14 February 2008 Life Science Five Kingdoms Taxonomy is an artificial way of classifying things.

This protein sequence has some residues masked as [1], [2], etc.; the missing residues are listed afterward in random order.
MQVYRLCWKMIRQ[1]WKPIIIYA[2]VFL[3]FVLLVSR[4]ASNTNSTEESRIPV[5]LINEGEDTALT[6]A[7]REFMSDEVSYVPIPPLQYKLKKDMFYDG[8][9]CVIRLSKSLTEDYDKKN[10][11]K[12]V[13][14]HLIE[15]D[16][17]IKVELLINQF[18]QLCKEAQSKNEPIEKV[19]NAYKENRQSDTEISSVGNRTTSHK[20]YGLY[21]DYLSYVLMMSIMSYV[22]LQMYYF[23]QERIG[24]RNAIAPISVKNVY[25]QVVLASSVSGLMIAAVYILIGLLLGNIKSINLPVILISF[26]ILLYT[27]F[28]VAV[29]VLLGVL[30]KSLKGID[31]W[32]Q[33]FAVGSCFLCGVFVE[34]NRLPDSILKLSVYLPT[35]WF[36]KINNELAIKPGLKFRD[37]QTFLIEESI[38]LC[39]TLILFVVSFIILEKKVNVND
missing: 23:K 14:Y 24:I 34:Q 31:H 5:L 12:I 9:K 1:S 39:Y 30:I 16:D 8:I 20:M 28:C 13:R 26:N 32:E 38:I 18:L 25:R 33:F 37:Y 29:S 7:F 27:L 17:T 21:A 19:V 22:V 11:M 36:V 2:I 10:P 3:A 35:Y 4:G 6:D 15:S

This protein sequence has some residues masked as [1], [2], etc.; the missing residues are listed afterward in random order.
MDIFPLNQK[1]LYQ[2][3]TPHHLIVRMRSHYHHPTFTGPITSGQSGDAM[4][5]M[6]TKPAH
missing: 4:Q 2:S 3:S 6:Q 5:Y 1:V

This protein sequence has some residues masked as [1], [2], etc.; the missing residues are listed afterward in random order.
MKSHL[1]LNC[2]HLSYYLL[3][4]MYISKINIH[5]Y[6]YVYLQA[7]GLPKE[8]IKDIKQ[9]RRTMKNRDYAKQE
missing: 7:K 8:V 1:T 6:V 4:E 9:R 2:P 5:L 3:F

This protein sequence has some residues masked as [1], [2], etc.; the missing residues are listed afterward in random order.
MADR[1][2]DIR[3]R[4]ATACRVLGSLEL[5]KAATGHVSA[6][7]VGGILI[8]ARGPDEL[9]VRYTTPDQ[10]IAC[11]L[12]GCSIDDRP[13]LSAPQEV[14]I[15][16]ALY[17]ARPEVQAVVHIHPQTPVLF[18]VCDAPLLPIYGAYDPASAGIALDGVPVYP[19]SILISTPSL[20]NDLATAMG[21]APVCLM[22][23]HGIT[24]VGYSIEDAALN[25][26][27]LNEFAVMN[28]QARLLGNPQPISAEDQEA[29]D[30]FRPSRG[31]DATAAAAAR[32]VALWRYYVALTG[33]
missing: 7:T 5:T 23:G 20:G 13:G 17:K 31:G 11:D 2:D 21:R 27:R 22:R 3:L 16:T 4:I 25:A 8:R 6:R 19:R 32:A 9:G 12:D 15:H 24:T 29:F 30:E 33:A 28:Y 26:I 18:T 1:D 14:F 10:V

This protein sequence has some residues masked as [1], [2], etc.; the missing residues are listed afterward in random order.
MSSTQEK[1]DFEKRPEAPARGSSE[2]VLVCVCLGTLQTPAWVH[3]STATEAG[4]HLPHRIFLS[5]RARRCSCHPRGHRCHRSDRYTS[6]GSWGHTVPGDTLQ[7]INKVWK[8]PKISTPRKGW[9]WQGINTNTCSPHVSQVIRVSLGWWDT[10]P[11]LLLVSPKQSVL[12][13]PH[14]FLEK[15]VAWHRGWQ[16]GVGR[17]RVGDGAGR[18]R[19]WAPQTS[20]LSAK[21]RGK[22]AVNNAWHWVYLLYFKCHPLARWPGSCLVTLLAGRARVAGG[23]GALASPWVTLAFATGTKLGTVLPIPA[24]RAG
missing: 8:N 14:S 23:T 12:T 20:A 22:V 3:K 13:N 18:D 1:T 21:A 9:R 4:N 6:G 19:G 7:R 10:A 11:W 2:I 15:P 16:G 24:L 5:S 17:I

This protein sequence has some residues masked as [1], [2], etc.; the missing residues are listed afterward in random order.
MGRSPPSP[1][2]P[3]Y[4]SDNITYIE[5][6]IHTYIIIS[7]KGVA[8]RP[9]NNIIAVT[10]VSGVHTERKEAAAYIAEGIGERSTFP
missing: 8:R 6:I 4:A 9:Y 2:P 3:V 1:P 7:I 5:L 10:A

Therefore, you may find sources that give more than five kingdoms, such as six or eight. In this class, we’ll be discussing five. Monera Composed of bacteria and blue green algae (cyanobacteria) Decomposers OR producers Two types of producers 1. Photosynthetic- produce energy using light-ex. the sun - The oldest bacteria were heterotrophs. When the atmosphere cleared, the sun hit the water and photosynthetic blue green algae grew. 2. Chemosynthetic- produce energy using chemicals, such as H2S (hydrogen sulfide) -these can be a producer for ecosystems in the dark -Bob Ballard found many organisms below the point where light reaches through the surface of the ocean and the chemosynthetic producers are the base of those food pyramids near ocean vents. -These environments are very hostile compared to those on land. The temperature reaches 350 degrees and the pH reaches 0, the most acidic. This would be extremely toxic if it were on land. The pressure reaches near 14, 500 pounds of pressure per inch. Away from ocean vents, there is very little ocean life to be found. Bacteria All bacteria have a cell wall that gives them a specific shape. -Round-O-coccus -Tuberculosis is a diplococcic bacterium. -Rod-shaped-[]-bacillus -Spiral-shaped-§- spirillum - Strep-means the cells are aligned. OOOOO - Staph- common bacteria -occurs when you get a medicine-resistant strain, which is most likely to happen in a hospital, because the bacteria are exposed to antibiotics and the resistant strains have a chance to get stronger in this environment. Bacteria divide every 20 minutes. -Humans have had approximately 10,000 generations, while bacteria have nearly that many in a year. Protista -Single-celled eukaryotes. In the last ten years, red, brown, and green algae have been added to this kingdom because the reproduction of these algae is very similar to other members of the Protista kingdom. -The Protista kingdom is where locomotion, response to stimuli, sexual reproduction, and true aerobic respiration originated. Amoeba- move by pseudopodia Paramecium- move by cilia